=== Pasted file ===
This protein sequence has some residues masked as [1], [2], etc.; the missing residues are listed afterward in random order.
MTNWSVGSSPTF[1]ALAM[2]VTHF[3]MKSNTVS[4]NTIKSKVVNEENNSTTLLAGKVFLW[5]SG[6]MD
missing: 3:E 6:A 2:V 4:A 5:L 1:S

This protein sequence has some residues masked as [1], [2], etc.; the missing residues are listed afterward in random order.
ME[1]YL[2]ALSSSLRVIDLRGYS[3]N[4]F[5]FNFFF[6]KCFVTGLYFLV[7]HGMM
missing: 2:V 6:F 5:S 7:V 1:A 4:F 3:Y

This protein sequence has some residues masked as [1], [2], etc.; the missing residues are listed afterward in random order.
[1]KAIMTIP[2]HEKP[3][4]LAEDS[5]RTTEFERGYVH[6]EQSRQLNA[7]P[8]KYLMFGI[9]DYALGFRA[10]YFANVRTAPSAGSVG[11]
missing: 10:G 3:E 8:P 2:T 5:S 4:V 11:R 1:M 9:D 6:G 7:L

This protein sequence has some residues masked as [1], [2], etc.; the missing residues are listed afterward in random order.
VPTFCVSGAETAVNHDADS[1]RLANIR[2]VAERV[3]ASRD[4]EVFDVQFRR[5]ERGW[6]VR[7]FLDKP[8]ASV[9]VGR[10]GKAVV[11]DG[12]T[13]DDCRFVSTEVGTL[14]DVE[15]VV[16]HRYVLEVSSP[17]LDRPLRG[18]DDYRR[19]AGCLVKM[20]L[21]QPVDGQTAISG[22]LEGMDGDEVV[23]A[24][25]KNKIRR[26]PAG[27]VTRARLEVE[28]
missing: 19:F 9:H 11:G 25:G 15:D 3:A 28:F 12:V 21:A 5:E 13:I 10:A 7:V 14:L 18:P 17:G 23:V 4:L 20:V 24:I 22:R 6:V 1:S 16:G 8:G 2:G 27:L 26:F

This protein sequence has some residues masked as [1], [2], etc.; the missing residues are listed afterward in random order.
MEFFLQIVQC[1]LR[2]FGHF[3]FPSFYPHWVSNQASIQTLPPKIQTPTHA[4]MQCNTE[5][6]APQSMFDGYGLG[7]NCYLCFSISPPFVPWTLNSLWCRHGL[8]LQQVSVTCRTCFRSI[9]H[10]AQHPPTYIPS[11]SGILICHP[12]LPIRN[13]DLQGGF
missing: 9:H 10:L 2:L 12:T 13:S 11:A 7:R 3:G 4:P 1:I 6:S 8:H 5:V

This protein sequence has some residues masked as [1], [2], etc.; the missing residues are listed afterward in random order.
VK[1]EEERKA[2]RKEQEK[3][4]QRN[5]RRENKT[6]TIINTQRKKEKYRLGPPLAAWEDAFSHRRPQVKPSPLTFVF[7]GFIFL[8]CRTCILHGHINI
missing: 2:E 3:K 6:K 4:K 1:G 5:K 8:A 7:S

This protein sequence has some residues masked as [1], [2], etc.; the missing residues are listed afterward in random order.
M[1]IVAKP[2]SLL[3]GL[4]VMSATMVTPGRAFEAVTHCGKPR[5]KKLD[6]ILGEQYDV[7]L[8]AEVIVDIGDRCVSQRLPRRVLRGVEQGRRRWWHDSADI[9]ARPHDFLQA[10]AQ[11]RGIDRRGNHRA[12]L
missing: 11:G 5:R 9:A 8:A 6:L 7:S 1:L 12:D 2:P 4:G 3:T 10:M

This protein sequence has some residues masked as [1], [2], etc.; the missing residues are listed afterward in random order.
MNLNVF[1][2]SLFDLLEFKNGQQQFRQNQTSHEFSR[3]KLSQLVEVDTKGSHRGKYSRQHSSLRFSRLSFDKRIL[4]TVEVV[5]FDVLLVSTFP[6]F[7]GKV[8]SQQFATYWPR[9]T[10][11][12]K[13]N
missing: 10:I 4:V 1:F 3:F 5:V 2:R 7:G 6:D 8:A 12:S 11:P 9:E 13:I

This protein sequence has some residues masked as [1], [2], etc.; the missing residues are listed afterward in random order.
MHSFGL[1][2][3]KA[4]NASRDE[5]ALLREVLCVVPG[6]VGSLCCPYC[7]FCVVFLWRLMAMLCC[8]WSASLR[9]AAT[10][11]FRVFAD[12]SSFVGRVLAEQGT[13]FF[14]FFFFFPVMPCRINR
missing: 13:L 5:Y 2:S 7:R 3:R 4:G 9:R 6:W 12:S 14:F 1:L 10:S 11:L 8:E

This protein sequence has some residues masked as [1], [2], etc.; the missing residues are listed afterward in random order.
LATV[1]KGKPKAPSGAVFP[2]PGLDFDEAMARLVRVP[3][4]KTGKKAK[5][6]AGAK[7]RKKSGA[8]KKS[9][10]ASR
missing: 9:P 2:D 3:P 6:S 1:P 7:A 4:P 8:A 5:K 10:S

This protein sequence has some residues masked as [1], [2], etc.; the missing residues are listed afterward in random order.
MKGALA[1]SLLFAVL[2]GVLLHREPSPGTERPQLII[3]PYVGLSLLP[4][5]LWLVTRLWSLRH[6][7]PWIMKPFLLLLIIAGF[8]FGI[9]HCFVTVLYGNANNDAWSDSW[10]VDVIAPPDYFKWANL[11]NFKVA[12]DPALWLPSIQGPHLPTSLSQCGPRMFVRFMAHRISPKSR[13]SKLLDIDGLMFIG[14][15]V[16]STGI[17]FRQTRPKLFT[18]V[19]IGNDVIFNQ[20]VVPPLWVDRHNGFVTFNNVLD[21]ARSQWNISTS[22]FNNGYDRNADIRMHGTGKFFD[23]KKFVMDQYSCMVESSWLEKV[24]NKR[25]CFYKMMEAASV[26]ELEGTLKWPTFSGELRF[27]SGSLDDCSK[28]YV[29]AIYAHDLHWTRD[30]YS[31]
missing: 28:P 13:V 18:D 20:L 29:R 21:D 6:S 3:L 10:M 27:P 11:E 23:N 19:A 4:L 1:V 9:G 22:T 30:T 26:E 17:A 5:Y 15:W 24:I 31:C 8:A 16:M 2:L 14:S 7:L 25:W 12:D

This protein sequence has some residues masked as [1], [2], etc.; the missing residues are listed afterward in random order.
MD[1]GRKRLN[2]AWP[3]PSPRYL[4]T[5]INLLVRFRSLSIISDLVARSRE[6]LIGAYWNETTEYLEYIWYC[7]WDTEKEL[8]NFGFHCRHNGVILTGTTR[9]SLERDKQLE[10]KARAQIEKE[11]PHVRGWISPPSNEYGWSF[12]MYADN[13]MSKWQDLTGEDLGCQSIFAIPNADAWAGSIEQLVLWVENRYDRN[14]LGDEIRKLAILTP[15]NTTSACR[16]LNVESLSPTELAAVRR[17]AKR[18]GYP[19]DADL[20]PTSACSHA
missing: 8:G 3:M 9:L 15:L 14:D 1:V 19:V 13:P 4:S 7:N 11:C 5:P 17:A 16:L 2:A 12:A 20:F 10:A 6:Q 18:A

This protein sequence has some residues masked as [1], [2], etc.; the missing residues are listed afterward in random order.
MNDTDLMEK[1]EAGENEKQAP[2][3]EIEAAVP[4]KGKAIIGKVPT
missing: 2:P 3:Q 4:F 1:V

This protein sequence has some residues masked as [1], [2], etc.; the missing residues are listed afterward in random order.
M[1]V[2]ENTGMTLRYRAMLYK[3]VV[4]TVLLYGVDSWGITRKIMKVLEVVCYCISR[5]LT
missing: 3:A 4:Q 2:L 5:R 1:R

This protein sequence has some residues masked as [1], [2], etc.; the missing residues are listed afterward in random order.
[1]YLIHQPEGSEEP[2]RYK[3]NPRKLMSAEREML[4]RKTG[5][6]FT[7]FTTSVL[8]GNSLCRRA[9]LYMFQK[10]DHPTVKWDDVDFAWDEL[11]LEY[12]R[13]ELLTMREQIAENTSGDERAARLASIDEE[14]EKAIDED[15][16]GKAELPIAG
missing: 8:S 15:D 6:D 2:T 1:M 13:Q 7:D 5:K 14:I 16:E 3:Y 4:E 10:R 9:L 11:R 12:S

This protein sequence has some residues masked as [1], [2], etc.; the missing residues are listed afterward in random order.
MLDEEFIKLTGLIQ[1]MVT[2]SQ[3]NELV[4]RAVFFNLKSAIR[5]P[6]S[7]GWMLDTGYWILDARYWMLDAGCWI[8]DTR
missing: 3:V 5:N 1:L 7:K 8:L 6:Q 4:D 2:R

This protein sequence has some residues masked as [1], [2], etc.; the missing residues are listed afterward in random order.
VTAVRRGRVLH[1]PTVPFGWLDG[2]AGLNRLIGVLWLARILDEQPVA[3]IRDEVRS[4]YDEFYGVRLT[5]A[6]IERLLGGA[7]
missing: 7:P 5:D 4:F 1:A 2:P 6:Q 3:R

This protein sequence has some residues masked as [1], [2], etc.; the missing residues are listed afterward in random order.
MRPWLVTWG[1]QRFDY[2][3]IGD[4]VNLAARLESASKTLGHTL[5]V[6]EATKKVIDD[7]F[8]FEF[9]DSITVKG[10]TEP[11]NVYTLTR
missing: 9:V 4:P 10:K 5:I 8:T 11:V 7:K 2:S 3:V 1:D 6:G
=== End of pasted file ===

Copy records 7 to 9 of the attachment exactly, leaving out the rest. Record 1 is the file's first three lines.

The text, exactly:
This protein sequence has some residues masked as [1], [2], etc.; the missing residues are listed afterward in random order.
M[1]IVAKP[2]SLL[3]GL[4]VMSATMVTPGRAFEAVTHCGKPR[5]KKLD[6]ILGEQYDV[7]L[8]AEVIVDIGDRCVSQRLPRRVLRGVEQGRRRWWHDSADI[9]ARPHDFLQA[10]AQ[11]RGIDRRGNHRA[12]L
missing: 11:G 5:R 9:A 8:A 6:L 7:S 1:L 12:D 2:P 4:G 3:T 10:M

This protein sequence has some residues masked as [1], [2], etc.; the missing residues are listed afterward in random order.
MNLNVF[1][2]SLFDLLEFKNGQQQFRQNQTSHEFSR[3]KLSQLVEVDTKGSHRGKYSRQHSSLRFSRLSFDKRIL[4]TVEVV[5]FDVLLVSTFP[6]F[7]GKV[8]SQQFATYWPR[9]T[10][11][12]K[13]N
missing: 10:I 4:V 1:F 3:F 5:V 2:R 7:G 6:D 8:A 12:S 11:P 9:E 13:I

This protein sequence has some residues masked as [1], [2], etc.; the missing residues are listed afterward in random order.
MHSFGL[1][2][3]KA[4]NASRDE[5]ALLREVLCVVPG[6]VGSLCCPYC[7]FCVVFLWRLMAMLCC[8]WSASLR[9]AAT[10][11]FRVFAD[12]SSFVGRVLAEQGT[13]FF[14]FFFFFPVMPCRINR
missing: 13:L 5:Y 2:S 7:R 3:R 4:G 9:R 6:W 12:S 14:F 1:L 10:S 11:L 8:E